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Species Asterocampa celtis - Hackberry Emperor - Hodges#4557

Hackberry Emperor? - Asterocampa celtis - male Asterocampa  - Asterocampa celtis butterfly - Asterocampa celtis Hackberry Emperor - Asterocampa celtis - male Asterocampa celtis Asterocampa celtis butterfly - Asterocampa celtis Asterocampa celtis
Show images of: caterpillars · adults · both
Kingdom Animalia (Animals)
Phylum Arthropoda (Arthropods)
Subphylum Hexapoda (Hexapods)
Class Insecta (Insects)
Order Lepidoptera (Butterflies and Moths)
Superfamily Papilionoidea (Butterflies and Skippers)
Family Nymphalidae (Brush-footed Butterflies)
Subfamily Apaturinae (Emperors)
Tribe Apaturini
Genus Asterocampa
Species celtis (Hackberry Emperor - Hodges#4557)
Hodges Number
Other Common Names
Hackberry Butterfly
Synonyms and other taxonomic changes
Asterocampa celtis (Boisduval & Le Conte)
Orig. Comb: Apatura celtis (Boisduval & Le Conte, [1835]
Explanation of Names
Celtis is the genus for Hackberry, the butterfly's host plant
Wingspan 3.5-6.3 cm
Brown with distinctive spots on hindwings and front wings. Separable from other Asterocampa species by the combination of the following traits. On the front wing there are one to three rounded eye spots near the outer margin (none or rarely a faint trace of one in A. clyton), and the dark bar crossing the middle of the discal cell is divided into two slightly offset spots (not divided either A. clyton or A. leilia.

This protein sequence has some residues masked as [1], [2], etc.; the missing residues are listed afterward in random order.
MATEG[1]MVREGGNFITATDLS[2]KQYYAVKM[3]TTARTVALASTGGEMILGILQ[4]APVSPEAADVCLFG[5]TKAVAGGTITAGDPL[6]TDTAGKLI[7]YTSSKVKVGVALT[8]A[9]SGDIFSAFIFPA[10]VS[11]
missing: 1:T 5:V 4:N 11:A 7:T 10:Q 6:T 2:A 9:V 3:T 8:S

Subspecies are easiest to identify by where found, but there are differences in markings of both adults and of caterpillars between them. Where two subspecies meet, there is often a large area where ill-defined intermediate individuals occur (for example from Texas and northward across the Great Plains, there is a broad area where specimens are intermediate between, and combine characteristics of both subspecies antonia and celtis).
From se. California to w. North Dakota, eastward to the Atlantic, and south into northern Mexico. In Canada apparently recorded only from southern Ontario and Quebec, but should also be watched for in s. Manitoba.
Deciduous woodlands with hostplant, Hackberry (Celtis)
May-October, two flights
Adults take sap, fluids from dung, carrion, etc. Like the Tawny Emperor, very fond of taking sweat from humans.
Life Cycle
Larvae feed on Hackberry, Celtis species.
Subtly beautiful. Usually more common than the Tawny Emperor.
See Also
Tawny Emperor, Asterocampa clyton
Print References
Allen (1)
Brock and Kaufman (2)
Glassberg (3)
Scott (4)
Internet References
Works Cited
1.The Butterflies of West Virginia and Their Caterpillars
Thomas J. Allen. 1998. University of Pittsburgh Press.
2.Butterflies of North America (Kaufman Focus Guides)
Jim P. Brock, Kenn Kaufman. 2003. Houghton Mifflin Co.
3.Butterflies Through Binoculars: The East
Jeffrey Glassberg. 1999. Oxford University Press.
4.The Butterflies of North America: A Natural History and Field Guide
James A. Scott. 1992. Stanford University Press.